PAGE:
I was going through a very difficult phase, I was fed up with injecting insulin without checking my blood sugar beforehand, it was very difficult.
When I started to open up (to my partner) and stop keeping all this unhappiness inside me, I started to feel better, and I wanted to help others to do the same.
I'm really proud to have a positive impact on the T1D community.
Moreover, I don't ONLY talk about diabetes on my accounts, I want to show that my life comes before the disease, by talking about the things I am passionate about and the moments of everyday life.
In addition, you founded Le Jardin d’Aubépine, an online shop selling things (stickers, phone cases, etc.) to brighten up the daily lives of people living with diabetes. Could you tell us about it? How did the idea of creating you brand come about?
After I created my YouTube channel Aubépine to talk about diabetes in a positive way, I got a lot of positive messages from people living with diabetes and their loved ones. All of them told me that it made them feel better and that they felt less alone with the disease.
So, I decided to go further and brighten up their daily lives by setting up the online shop Le Jardin d'Aubépine.
The accessories we find allow us to customise the equipment we use on a daily basis; they make them more attractive and give them a less medical look. They also bring a different look to our equipment, especially when they are exposed during the summer.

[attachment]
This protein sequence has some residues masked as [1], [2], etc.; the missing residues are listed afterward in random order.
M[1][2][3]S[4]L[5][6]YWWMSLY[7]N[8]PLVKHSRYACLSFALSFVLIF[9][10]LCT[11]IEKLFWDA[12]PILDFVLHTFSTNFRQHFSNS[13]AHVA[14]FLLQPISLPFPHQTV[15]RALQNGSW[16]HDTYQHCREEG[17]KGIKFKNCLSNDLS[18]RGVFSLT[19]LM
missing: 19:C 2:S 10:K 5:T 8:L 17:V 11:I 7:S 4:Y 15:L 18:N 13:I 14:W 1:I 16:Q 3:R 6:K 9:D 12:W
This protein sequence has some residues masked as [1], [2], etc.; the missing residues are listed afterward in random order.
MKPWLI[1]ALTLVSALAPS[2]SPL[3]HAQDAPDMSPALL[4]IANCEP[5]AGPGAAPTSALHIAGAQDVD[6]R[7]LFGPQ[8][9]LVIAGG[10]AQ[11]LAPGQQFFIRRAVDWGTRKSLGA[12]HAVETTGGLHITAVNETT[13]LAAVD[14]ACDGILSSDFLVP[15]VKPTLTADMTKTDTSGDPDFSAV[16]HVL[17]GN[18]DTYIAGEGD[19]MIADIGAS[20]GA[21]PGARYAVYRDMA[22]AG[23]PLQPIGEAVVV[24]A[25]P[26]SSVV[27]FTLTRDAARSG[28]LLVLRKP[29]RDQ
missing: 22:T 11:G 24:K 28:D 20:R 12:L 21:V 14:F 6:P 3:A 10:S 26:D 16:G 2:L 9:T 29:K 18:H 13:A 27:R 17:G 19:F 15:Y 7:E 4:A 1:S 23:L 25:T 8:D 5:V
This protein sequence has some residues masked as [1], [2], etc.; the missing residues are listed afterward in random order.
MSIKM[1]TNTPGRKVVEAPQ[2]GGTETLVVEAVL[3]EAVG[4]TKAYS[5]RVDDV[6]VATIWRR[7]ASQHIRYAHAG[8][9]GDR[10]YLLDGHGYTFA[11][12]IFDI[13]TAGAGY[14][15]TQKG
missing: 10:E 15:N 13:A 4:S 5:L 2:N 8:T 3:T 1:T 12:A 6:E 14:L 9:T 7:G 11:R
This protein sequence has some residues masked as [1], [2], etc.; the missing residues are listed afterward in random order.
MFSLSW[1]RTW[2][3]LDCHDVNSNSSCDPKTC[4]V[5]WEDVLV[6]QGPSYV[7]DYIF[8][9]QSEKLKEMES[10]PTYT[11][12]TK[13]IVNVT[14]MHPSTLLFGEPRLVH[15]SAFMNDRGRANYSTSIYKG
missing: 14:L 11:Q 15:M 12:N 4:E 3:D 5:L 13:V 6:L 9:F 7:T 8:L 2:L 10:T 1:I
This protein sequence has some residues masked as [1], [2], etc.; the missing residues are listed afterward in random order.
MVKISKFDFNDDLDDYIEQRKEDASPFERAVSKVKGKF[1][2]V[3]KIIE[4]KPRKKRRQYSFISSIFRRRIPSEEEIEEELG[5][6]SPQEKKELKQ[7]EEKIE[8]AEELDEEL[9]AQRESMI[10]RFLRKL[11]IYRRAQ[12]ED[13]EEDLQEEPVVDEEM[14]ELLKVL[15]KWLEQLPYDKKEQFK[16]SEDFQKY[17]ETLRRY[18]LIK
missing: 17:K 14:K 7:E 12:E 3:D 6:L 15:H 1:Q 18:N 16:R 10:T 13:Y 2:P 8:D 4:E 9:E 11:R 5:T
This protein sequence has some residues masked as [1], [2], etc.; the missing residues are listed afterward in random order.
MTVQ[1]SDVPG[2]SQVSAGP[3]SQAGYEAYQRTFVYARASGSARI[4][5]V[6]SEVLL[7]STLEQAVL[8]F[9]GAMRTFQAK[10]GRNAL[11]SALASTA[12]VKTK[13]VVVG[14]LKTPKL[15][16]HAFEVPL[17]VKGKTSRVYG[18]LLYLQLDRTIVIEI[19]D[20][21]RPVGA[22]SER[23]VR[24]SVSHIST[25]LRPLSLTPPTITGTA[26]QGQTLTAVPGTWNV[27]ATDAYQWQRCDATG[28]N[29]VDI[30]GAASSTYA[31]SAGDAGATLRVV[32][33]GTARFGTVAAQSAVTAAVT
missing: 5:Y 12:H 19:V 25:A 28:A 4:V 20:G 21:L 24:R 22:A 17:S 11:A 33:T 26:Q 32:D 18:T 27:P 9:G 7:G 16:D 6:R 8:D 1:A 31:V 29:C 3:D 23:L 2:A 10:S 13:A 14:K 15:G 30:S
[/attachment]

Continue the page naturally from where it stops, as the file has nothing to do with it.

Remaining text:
In the end, these accessories play down the disease and help people live better with their diabetes.
How long did it take you from the first idea of your project to its completion? What were the different stages in building your brand?
There were of course the market research and feasibility stages... but my desire was so strong that everything was done very quickly.
In just a few months, www.lejardindaubepine.fr was online and operational.
My subscribers were growing, so communication was easy to set up.
One important thing for me was that everything was made in France and that I could work as much as possible with local companies. This is still the case today and it gives me an extra sense of pride.
Did you encounter any challenges in creating your brand? If so, what sort of challenges?
Having 1000 ideas a second was and is a very frustrating challenge because, as I run a lot of my brand on my own, it's very difficult to get everything rolling.
The fact that I'm always thinking about "diabetes" can sometimes be suffocating too, but the extremely positive feedback gives me the strength to continue and to want to go even further.
Finally, what advice would you give to Carenity members who are also affected by type 1 diabetes?
I would advise all people with a chronic illness not to keep everything to themselves but to open up to someone close to them, to their family, to their doctors, or others. I would also strongly recommend that they meet others living with diabetes, because it is so good to see that we are not alone and that we share the same daily life.
Many thanks to Virginie for sharing her story with us on Carenity!